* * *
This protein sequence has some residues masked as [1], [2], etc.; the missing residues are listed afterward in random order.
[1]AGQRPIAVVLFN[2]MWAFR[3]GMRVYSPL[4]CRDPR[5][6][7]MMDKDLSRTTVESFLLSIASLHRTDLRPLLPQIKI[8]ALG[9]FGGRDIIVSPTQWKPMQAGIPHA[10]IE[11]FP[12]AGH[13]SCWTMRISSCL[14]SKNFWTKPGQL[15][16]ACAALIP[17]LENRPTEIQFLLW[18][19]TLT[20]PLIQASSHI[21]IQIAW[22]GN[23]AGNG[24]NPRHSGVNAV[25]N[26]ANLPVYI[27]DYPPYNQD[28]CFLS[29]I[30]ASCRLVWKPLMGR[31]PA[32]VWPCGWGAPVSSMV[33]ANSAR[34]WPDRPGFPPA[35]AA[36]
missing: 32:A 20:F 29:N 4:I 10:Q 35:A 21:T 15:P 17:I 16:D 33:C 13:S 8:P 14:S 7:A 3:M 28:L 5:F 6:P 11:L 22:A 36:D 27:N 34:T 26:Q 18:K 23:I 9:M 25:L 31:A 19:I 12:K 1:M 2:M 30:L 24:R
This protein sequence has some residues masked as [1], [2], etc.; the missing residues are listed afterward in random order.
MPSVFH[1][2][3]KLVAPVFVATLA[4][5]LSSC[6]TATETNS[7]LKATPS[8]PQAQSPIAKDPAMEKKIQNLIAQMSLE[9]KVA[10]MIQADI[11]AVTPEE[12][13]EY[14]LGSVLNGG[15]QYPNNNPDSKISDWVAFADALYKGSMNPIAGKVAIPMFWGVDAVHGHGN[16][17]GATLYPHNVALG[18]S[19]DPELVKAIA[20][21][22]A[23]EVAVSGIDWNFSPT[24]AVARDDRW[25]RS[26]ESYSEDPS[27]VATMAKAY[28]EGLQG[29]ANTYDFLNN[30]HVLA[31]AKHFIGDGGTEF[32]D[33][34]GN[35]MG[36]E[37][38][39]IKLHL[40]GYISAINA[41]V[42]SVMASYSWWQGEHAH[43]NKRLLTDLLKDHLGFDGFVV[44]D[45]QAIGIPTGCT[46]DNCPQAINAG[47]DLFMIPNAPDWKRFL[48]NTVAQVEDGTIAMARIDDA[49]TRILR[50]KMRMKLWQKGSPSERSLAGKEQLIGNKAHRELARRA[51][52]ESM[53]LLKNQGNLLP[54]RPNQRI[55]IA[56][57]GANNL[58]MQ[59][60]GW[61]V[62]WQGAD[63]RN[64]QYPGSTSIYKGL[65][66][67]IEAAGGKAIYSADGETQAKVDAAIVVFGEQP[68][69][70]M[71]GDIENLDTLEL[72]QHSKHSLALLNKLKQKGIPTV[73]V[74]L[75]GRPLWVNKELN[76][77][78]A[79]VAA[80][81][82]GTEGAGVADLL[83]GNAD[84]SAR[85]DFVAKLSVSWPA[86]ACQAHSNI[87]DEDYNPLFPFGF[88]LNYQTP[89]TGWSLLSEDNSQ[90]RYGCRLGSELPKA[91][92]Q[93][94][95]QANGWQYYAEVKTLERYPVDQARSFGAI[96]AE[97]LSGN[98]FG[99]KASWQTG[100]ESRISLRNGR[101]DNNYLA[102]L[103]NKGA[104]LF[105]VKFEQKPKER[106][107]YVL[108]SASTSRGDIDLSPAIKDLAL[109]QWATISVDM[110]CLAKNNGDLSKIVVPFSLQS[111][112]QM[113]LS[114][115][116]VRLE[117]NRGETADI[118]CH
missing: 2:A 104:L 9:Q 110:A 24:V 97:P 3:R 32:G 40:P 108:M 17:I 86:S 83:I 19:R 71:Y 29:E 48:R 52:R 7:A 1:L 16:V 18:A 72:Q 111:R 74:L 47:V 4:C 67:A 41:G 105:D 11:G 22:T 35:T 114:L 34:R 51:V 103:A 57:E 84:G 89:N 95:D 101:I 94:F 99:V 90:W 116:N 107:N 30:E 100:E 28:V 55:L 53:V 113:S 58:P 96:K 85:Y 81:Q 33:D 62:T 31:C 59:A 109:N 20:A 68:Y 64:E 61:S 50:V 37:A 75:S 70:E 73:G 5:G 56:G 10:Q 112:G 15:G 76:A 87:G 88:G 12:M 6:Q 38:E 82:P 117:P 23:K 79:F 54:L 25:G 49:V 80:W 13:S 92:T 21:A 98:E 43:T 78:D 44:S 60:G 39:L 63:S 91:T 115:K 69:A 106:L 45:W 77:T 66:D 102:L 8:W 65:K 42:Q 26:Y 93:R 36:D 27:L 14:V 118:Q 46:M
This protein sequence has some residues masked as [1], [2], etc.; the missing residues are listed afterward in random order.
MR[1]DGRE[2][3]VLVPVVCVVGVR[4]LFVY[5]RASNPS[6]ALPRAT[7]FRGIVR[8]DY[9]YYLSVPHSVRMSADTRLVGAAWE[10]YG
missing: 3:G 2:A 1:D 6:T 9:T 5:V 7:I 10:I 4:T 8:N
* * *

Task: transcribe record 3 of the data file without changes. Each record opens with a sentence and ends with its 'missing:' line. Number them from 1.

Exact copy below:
This protein sequence has some residues masked as [1], [2], etc.; the missing residues are listed afterward in random order.
MR[1]DGRE[2][3]VLVPVVCVVGVR[4]LFVY[5]RASNPS[6]ALPRAT[7]FRGIVR[8]DY[9]YYLSVPHSVRMSADTRLVGAAWE[10]YG
missing: 3:G 2:A 1:D 6:T 9:T 5:V 7:I 10:I 4:T 8:N